Right now, unless you're a health care or frontline essential worker, you're probably still waiting for your chance to get the COVID-19 vaccine.
Your turn might be right around the corner — or it might not come for some time. Still, no matter where you are "in line," it helps to have a game plan for what to do in the minutes, days and months after receiving the vaccine, to continue to keep yourself and others safe.
Get tips on how to stay healthy, safe and sane during the novel coronavirus pandemic.
Here are the steps to follow:
1. Make an Appointment for Your Second Dose
The vaccine isn't a one-and-done affair.
Based on clinical trials for the two vaccines available right now, there are specific recommendations for when you need to get your second shot. If you get the Pfizer-BioNTech vaccine, you'll need to get your second dose in 21 days. For the Moderna vaccine, you'll wait 28 days, per the Food & Drug Administration (FDA).
We just don't know how much protection you might get if you only get one dose or get the second shot outside the recommended window.
And that, says the FDA, might lead you to make risky choices if you're assuming you're good to go (e.g. not wearing a mask).
"Once you receive the first dose, you should leave with a second appointment for the second dose. You can't just say you're going to call later to schedule," Patricia Couto, MD, an infectious disease physician with Orlando Health, tells LIVESTRONG.com.
2. Watch for a Reaction
News reports of people having an allergic reaction to the vaccine can be alarming. But it's important to keep things in perspective.
According to the Vaccine Adverse Event Reporting System, there were 21 cases of anaphylaxis (a life-threatening allergic reaction) following nearly 1.9 million first doses of the Pfizer vaccine given between December 14 and 23. (That comes out to 11.1 cases per million doses.)
In other words, it's very rare. In fact, your risk of getting sick with COVID-19 (without the vaccine) is much higher than the risk of allergy or anaphylaxis from the vaccine, Rochelle Walensky, MD, director of the Centers for Disease Control and Prevention (CDC), said during a press briefing on January 27.
Most severe reactions happen within the first 15 minutes of receiving the vaccine. For that reason, you should plan on sticking around to be monitored (the health care professional on site will provide guidance here).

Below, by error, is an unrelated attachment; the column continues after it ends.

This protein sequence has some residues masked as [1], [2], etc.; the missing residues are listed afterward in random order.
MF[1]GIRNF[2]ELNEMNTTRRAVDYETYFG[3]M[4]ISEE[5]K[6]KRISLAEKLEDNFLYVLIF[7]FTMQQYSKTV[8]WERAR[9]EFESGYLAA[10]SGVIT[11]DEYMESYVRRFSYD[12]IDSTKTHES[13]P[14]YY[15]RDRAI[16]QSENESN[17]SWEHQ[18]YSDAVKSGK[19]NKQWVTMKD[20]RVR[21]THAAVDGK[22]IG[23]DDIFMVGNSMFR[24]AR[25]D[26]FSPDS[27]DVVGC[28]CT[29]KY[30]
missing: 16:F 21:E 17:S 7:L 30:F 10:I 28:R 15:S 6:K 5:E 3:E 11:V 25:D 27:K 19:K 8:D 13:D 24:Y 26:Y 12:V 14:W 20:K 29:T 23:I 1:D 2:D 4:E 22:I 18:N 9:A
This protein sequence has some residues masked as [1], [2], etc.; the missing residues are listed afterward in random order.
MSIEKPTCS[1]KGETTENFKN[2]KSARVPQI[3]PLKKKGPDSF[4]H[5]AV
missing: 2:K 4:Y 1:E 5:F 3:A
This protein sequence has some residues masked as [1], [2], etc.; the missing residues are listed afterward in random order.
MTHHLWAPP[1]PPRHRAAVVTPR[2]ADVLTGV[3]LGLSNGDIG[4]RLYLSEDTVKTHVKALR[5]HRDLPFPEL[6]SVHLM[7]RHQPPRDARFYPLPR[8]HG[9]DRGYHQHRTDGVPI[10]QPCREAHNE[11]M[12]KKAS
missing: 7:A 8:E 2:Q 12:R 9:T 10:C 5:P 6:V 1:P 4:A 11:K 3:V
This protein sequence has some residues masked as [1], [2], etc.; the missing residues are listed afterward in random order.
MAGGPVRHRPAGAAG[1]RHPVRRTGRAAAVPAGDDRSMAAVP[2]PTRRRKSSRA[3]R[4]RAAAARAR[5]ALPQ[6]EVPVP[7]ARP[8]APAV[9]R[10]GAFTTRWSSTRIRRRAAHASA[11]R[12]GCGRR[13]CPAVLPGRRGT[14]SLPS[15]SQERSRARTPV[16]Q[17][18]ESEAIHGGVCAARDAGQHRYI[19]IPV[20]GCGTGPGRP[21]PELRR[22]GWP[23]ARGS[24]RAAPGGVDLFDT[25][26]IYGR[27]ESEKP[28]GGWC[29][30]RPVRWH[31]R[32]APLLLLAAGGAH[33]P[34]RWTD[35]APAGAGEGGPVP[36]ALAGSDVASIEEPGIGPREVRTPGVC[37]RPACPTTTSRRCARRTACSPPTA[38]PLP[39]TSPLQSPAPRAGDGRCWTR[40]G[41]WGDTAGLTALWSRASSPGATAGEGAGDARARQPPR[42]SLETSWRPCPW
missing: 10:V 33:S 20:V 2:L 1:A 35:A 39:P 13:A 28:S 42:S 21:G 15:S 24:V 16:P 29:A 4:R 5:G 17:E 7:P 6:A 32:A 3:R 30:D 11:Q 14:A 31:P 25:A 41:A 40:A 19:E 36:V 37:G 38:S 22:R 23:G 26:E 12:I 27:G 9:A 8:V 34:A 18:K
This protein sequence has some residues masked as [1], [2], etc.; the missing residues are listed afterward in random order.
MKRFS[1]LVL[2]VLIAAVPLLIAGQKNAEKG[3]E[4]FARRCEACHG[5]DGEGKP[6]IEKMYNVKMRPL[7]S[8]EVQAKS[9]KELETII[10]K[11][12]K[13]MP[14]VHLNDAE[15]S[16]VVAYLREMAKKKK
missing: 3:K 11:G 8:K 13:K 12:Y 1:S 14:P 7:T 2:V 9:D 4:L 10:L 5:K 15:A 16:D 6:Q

But the majority of reactions are mild and might include pain and swelling where you got your shot, fever, chills, tiredness or headache, per the CDC. These reactions are more common after the second dose, Dr. Walensky noted, but nothing to be concerned about — they're a sign that your immune system is responding to the vaccine, and they should go away in a few days.
If you have pain or discomfort after your shot, talk to your doctor about taking an over-the-counter medicine such as ibuprofen or acetaminophen. Let your doctor know if redness or tenderness where you got the shot increases after 24 hours or your side effects don't seem to be going away after a few days.
3. Continue to Wear a Mask
You might have a collection of stylish masks at your disposal by now, but we know you're ready to get rid of them. Not so fast.
"Just because you are vaccinated, it does not mean you should change any of your proper public health behaviors," Matthew Frieman, PhD, of the department of microbiology and immunology at The University of Maryland School of Medicine, tells LIVESTRONG.com.
And that's for a few reasons: First, clinical trials haven't concluded whether those who've been vaccinated can still carry and be contagious with the virus, he says. (In other words, you might still be able to get other people sick.)
What's more, "just like any vaccine, not every individual will produce high levels of antibodies. There will still be many people in the community around us that can carry the virus," Frieman says.
This won't change until there are enough people vaccinated. For the safety of you and others, mask up when you're in public.
Don't plan any big get-togethers just yet. Even if you're wearing masks, a "post-vaccination party" isn't appropriate. You should still maintain social distance, Frieman says.
While we're at it, here's your daily reminder to keep washing your hands to prevent the spread of COVID (and the flu).
5. Encourage People in Your Life to Get the Vaccine
Only you know how your friends and loved ones will react to your suggestion that they, too, get the vaccine. However, you could start by telling them that you got the vaccine, talking about your experience (did your arm get a bit sore like a flu shot?) and why it was important for you to do so. That alone can help encourage someone to take the same step.
"If someone is eligible for the vaccine, I encourage them to consider it very strongly," Dr. Couto says.
Read more stories to help you navigate the novel coronavirus pandemic:
Is This an Emergency?
- Food & Drug Administration (FDA): “FDA Statement on Following the Authorized Dosing Schedules for COVID-19 Vaccines”
- CDC: “Allergic Reactions Including Anaphylaxis After Receipt of the First Dose of Pfizer-BioNTech COVID-19 Vaccine – United States, December 14 – 23, 2020”
- CDC: "What to Expect after Getting a COVID-19 Vaccine"